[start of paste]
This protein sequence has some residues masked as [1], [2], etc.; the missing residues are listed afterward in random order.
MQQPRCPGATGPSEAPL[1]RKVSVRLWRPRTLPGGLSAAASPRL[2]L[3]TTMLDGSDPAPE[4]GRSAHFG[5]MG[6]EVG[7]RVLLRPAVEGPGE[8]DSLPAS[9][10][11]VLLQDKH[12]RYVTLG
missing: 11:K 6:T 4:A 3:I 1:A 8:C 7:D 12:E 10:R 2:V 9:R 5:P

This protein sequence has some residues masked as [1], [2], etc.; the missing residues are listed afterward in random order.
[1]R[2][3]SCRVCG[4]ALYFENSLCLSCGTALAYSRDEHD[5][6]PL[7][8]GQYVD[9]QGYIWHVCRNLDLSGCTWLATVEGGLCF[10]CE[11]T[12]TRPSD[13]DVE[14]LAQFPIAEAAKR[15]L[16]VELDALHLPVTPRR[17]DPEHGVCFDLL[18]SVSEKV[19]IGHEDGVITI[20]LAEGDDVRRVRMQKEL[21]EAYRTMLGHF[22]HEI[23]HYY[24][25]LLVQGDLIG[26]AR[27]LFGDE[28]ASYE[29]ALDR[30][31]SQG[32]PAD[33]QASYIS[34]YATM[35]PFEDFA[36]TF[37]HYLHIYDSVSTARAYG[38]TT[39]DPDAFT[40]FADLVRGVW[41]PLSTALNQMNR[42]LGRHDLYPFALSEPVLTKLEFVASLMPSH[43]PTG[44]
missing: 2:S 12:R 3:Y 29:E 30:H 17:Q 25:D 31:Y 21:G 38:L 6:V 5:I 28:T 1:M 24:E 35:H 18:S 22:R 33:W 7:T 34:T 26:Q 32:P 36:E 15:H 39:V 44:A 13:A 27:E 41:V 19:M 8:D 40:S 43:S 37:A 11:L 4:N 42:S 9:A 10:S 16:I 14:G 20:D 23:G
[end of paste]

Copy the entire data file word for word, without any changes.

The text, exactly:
This protein sequence has some residues masked as [1], [2], etc.; the missing residues are listed afterward in random order.
MQQPRCPGATGPSEAPL[1]RKVSVRLWRPRTLPGGLSAAASPRL[2]L[3]TTMLDGSDPAPE[4]GRSAHFG[5]MG[6]EVG[7]RVLLRPAVEGPGE[8]DSLPAS[9][10][11]VLLQDKH[12]RYVTLG
missing: 11:K 6:T 4:A 3:I 1:A 8:C 7:D 12:E 10:R 2:V 9:R 5:P

This protein sequence has some residues masked as [1], [2], etc.; the missing residues are listed afterward in random order.
[1]R[2][3]SCRVCG[4]ALYFENSLCLSCGTALAYSRDEHD[5][6]PL[7][8]GQYVD[9]QGYIWHVCRNLDLSGCTWLATVEGGLCF[10]CE[11]T[12]TRPSD[13]DVE[14]LAQFPIAEAAKR[15]L[16]VELDALHLPVTPRR[17]DPEHGVCFDLL[18]SVSEKV[19]IGHEDGVITI[20]LAEGDDVRRVRMQKEL[21]EAYRTMLGHF[22]HEI[23]HYY[24][25]LLVQGDLIG[26]AR[27]LFGDE[28]ASYE[29]ALDR[30][31]SQG[32]PAD[33]QASYIS[34]YATM[35]PFEDFA[36]TF[37]HYLHIYDSVSTARAYG[38]TT[39]DPDAFT[40]FADLVRGVW[41]PLSTALNQMNR[42]LGRHDLYPFALSEPVLTKLEFVASLMPSH[43]PTG[44]
missing: 2:S 12:R 3:Y 29:E 30:H 17:Q 25:D 31:Y 21:G 38:L 6:V 5:I 28:T 1:M 24:E 35:H 18:S 22:R 33:W 7:T 34:T 26:Q 32:P 36:E 15:H 39:V 44:A 13:A 27:E 41:V 19:M 8:D 40:S 43:S 37:A 11:L 4:N 42:S 9:A 10:S 16:I 14:G 20:D 23:G